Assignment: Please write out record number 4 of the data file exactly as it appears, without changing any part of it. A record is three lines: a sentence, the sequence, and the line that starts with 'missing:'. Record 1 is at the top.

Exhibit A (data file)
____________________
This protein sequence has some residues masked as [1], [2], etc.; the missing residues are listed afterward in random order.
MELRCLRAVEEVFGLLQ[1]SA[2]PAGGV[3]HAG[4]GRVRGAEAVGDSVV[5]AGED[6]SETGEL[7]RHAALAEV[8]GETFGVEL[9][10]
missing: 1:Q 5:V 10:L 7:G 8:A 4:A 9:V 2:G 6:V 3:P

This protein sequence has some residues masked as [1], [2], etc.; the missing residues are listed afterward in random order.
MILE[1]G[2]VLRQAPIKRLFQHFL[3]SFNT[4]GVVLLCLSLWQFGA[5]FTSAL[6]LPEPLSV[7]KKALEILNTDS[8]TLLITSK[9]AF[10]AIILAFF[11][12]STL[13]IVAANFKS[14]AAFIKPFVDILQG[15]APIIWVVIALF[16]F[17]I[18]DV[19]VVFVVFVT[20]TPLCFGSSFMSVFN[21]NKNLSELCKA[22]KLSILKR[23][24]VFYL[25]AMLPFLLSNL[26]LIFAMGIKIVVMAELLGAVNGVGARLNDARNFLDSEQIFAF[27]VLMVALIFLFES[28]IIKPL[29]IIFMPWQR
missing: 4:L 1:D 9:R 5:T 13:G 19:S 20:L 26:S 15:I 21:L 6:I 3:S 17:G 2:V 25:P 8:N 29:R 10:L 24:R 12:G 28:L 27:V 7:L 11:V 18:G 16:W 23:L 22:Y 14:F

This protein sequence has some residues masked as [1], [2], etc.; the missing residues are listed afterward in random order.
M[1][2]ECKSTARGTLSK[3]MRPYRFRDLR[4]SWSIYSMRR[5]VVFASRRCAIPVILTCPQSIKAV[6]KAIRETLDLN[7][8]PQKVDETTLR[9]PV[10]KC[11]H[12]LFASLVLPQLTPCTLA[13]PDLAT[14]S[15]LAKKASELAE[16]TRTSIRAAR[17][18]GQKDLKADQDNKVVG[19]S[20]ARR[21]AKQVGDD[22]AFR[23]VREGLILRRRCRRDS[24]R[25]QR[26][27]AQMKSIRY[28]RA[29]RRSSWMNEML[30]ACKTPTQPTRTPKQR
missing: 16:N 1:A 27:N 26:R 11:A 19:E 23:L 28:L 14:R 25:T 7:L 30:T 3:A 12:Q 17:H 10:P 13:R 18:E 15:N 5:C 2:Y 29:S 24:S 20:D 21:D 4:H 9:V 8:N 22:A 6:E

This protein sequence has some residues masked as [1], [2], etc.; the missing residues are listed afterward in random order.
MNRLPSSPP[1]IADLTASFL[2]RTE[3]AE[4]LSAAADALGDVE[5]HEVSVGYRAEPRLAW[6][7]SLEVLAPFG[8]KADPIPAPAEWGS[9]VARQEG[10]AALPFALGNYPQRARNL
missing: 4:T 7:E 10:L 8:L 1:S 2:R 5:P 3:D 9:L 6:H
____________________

This protein sequence has some residues masked as [1], [2], etc.; the missing residues are listed afterward in random order.
MNRLPSSPP[1]IADLTASFL[2]RTE[3]AE[4]LSAAADALGDVE[5]HEVSVGYRAEPRLAW[6][7]SLEVLAPFG[8]KADPIPAPAEWGS[9]VARQEG[10]AALPFALGNYPQRARNL
missing: 4:T 7:E 10:L 8:L 1:S 2:R 5:P 3:D 9:L 6:H